Michigan Legislature to Address Cell Phone Tracking Devices Used by Police
"State Rep. Tom McMillin is holding a legislative oversight committee meeting Tuesday to discuss a secretive cellphone tracking device being used by the Oakland County Sheriff’s Office.
McMillin, R-Rochester Hills, has invited Christopher Soghoian, principal technologist and senior policy analyst for the American Civil Liberties Union, to testify.
He will be joined by Brian Owsley, a former U.S. Magistrate Judge for the southern district of Texas.
Owsley is one of a few judges who have fought the use of cellphone tracking devices. In 2012, Owsley denied a Drug Enforcement Administration request to use use a Stingray device to track a suspected drug dealer, citing concerns over what information could be collected and from whom.
[']The cell-site location records at issue here currently enable the tracking of the vast majority of Americans['] Owsley wrote in his opinion.
[']Thus the collection of cell-site location records effectively enables ‘mass’ or ‘wholesale’ electronic surveillance, and raises greater Fourth Amendment concerns. ...[']
Soghoian and Owsley will explain the technology behind the secretive cellphone tracking devices called Hailstorm and Stingray, how they have been developed and used in the past, and the legal implications as to their use and the rights of citizens whose information is collected or stored.
Last month, The Detroit News reported on Oakland County’s use of Hailstorm in an investigative series. McMillin, who is running for the 8th District congressional seat, called the hearing in response to the story.
[']I’m hoping to begin to understand and help the rest of the Legislature understand how our citizens are being surveilled. We’re not going to know everything, but I think we’re going to get the top experts in the nation to talk about the capabilities.[']
In its investigation, The News found that the Oakland County Sheriff’s Office is one of about two dozen forces nationwide — and the only one in Michigan — with the $170,000 machine.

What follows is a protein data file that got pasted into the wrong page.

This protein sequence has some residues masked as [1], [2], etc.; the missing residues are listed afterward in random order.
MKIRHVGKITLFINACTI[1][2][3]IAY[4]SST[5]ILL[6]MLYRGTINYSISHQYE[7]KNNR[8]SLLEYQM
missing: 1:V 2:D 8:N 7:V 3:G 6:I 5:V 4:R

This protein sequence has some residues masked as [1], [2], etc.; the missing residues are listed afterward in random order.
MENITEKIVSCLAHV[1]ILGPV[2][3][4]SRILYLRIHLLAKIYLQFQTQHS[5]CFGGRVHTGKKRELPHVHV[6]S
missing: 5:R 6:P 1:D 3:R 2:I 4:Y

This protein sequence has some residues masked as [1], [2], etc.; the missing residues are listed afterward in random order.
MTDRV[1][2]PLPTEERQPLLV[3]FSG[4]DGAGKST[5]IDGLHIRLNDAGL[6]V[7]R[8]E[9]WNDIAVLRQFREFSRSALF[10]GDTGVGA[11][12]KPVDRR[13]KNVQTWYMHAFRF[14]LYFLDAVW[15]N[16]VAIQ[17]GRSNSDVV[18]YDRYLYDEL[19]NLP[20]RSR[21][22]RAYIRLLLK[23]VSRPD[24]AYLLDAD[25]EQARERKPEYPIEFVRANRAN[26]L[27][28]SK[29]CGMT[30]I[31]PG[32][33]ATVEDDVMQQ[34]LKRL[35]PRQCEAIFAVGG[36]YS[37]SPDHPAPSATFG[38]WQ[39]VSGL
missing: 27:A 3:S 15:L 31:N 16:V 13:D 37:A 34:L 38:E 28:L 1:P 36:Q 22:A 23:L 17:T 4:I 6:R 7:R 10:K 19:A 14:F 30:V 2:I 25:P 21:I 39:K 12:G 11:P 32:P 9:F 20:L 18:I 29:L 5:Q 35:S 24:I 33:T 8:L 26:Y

So little is known about Hailstorm that even national experts will only speculate about its capabilities.
The technology from Florida-based defense contractor Harris Corp. is believed to be an upgrade of Stingray, a suitcase-sized contraption that is installed in cars and used to trick nearby phones into connecting with it and providing data to police.
The technology can track fugitives and find missing children, but privacy advocates said they worry because similar machines can collect data from innocent smartphone users.
Harris sells the device to police agencies and requires them to sign nondisclosure statements. Oakland County, like other agencies, obtained Hailstorm using money from a U.S. Homeland Security Department grant.
Undersheriff Michael McCabe says Hailstorm is a tool that helps in police work and can be used only with a search warrant. It is not, he said, a device for spying on people.
[']We’ve got to have our laws catch up with our technology,['] said McMillin.
[']I have no problem with law enforcement using the technology to catch bad guys, but we have to have our eyes open to the implications for everyone else.[']
The hearing will be open to the public at 11:30 a.m. Tuesday in Room 326 of the House Office Building, 124 N. Capitol in Lansing.
McMillin says ultimately he wants to craft legislation that would create penalties for improperly using such devices.
Nobody from the Oakland County Sheriff’s Office is expected to attend."